Images of pro-independence protest in Spanish TV report on Kristallnacht stirs anger
Audiovisual authority to review case and issue might end up in Spain’s regulator on securities markets and in sanctions
Spanish private TV Telecinco included images of a Catalan pro-independence protest in a report on Germany’s Kristallnacht and the events commemorating that infamous night of pogroms against the Jews 80 years ago.
The Catalan audiovisual authority (CAC), the one safeguarding political pluralism in the media, has announced that it will review the case.
The report on its news show gave some context on the events considered as the beginning of the Holocaust, and then an excerpt of the German chancellor Angela Merkel in Rykestrasse Synagogue in Berlin, one of the some 1,400 synagogues which were burned down on November 9, 1938.
In the statement shown by Telecinco, Merkel said that work needs to be done in order not to see events such as the Kristallnacht repeated. She was referring to the rising anti-Semitism and also appeared to refer to the resurgence of the far-right ideology, with new parties such as Alternative for Germany (AfD).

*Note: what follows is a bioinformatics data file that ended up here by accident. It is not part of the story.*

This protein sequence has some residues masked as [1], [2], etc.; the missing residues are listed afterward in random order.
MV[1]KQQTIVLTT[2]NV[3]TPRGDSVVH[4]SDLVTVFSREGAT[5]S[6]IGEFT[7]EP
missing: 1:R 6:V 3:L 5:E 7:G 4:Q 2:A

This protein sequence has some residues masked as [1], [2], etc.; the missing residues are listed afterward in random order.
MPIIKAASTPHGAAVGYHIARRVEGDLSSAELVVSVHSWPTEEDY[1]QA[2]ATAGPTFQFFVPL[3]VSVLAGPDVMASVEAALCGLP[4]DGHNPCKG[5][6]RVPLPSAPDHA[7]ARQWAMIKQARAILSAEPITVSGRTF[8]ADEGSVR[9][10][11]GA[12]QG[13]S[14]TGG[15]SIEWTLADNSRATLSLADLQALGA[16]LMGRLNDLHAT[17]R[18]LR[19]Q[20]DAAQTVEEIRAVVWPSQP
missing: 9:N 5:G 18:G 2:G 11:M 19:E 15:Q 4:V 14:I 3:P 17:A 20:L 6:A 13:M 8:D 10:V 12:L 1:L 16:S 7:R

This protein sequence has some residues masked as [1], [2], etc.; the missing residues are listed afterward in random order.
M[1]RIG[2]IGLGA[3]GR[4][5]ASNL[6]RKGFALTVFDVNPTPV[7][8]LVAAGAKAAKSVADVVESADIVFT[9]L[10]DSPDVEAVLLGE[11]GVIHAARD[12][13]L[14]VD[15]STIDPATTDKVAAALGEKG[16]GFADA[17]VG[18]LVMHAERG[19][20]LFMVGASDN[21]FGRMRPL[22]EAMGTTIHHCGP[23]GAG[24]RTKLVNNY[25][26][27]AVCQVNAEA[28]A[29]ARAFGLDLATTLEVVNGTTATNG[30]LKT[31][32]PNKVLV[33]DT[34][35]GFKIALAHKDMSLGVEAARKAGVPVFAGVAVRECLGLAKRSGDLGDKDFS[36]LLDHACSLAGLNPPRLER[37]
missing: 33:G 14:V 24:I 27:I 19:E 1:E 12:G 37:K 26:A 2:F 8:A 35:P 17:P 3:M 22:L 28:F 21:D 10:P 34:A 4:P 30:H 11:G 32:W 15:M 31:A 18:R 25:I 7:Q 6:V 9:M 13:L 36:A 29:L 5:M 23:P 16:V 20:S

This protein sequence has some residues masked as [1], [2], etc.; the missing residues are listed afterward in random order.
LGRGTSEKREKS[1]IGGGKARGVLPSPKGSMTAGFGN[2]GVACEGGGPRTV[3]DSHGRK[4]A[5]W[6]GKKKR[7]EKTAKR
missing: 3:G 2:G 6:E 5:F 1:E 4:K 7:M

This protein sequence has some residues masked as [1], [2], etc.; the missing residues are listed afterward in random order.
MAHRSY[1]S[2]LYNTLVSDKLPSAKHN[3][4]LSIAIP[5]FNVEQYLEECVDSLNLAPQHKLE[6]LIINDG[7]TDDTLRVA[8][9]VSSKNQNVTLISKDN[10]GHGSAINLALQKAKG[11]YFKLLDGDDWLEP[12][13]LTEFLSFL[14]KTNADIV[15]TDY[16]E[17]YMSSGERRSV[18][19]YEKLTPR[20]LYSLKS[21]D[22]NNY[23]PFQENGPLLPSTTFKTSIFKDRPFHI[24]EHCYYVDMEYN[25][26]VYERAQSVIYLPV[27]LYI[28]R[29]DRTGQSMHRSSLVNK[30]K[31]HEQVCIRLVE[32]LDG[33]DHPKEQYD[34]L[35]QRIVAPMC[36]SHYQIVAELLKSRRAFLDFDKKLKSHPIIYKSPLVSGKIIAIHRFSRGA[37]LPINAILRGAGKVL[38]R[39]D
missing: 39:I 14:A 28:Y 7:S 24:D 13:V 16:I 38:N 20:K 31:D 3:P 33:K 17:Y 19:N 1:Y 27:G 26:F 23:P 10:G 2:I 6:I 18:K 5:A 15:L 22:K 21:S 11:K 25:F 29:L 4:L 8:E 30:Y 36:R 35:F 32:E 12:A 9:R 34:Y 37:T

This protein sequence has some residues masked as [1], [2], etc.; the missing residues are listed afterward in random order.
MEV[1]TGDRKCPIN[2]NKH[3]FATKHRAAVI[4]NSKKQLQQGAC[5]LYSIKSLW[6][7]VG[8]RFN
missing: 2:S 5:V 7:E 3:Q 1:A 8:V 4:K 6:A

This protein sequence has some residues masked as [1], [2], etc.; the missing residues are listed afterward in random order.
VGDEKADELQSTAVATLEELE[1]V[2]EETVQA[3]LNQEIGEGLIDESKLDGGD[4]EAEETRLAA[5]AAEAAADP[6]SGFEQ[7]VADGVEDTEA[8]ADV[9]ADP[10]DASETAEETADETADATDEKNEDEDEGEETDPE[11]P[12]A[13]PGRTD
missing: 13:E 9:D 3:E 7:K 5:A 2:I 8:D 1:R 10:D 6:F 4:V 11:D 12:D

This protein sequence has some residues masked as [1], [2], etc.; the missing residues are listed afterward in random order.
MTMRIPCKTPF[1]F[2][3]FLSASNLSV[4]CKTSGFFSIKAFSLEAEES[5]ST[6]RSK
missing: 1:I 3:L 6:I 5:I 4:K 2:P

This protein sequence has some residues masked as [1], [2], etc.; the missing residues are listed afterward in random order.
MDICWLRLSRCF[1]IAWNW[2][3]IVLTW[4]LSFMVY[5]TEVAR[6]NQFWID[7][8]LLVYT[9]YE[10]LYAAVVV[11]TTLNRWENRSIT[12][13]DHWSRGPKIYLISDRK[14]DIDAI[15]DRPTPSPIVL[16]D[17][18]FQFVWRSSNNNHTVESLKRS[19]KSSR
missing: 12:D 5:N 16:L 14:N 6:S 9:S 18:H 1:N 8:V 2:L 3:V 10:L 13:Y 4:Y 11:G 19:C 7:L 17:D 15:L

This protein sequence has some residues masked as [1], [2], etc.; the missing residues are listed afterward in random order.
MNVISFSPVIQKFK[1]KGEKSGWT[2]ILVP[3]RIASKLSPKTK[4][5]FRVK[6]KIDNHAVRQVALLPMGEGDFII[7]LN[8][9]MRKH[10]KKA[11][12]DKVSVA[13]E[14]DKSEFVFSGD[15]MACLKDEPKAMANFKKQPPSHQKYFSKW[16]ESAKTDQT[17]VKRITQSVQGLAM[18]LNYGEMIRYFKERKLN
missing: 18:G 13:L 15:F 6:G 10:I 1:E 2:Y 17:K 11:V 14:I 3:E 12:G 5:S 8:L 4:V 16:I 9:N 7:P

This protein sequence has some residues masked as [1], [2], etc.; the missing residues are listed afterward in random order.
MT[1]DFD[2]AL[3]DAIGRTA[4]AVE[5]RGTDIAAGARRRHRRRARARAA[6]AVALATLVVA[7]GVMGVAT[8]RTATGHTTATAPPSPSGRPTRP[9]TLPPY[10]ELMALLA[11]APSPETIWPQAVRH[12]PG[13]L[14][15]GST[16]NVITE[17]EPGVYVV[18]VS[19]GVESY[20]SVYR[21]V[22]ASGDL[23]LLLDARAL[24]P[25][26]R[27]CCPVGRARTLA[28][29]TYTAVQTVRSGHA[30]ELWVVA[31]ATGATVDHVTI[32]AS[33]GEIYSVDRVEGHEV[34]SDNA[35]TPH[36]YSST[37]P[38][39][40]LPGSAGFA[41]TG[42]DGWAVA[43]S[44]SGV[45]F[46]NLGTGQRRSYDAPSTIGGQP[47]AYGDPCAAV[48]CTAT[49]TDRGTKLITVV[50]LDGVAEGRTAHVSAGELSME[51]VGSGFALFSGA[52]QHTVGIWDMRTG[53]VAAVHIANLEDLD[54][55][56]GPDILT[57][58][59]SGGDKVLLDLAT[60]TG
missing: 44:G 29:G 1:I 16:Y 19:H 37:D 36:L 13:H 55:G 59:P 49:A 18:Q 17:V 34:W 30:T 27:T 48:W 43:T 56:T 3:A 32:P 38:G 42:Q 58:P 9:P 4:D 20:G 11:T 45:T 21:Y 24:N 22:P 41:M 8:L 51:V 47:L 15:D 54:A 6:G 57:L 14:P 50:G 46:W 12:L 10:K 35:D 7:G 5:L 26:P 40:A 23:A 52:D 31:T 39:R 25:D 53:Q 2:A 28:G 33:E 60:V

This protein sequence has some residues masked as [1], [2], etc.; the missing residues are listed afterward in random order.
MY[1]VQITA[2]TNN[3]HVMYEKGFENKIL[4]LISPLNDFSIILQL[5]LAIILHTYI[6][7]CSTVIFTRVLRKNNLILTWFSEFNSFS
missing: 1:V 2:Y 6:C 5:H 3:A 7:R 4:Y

Yet in order to illustrate the movements Merkel was referring to, the report on Telecinco showed a Catalan pro-independence demonstration, a protest in Poland and an event of the national conservative Hungary ruling party (Fidesz).
Meanwhile a voice-over was saying that Merkel sent “a message against nationalisms in all formats.”
The Catalan audiovisual authority will discuss whether the report violated the audiovisual regulations, and if so, it will take the case to Spain’s National Securities Market Commission (CNMV), which has power to warn or sanction TV outlets if necessary.
The Kristallnacht, which took place on November 9, 1938 throughout Germany, was a pogrom against Jews carried out by the Nazi regime SA stormtroopers and civilians which included the destruction of hundreds of synagogues and Jewish businesses, the killing of some one hundred Jews and the arrest and deportation to concentration camps of some more 30,000 more.
It was the first major pogrom against the Jewish community, and it led to the Final Solution and the Holocaust.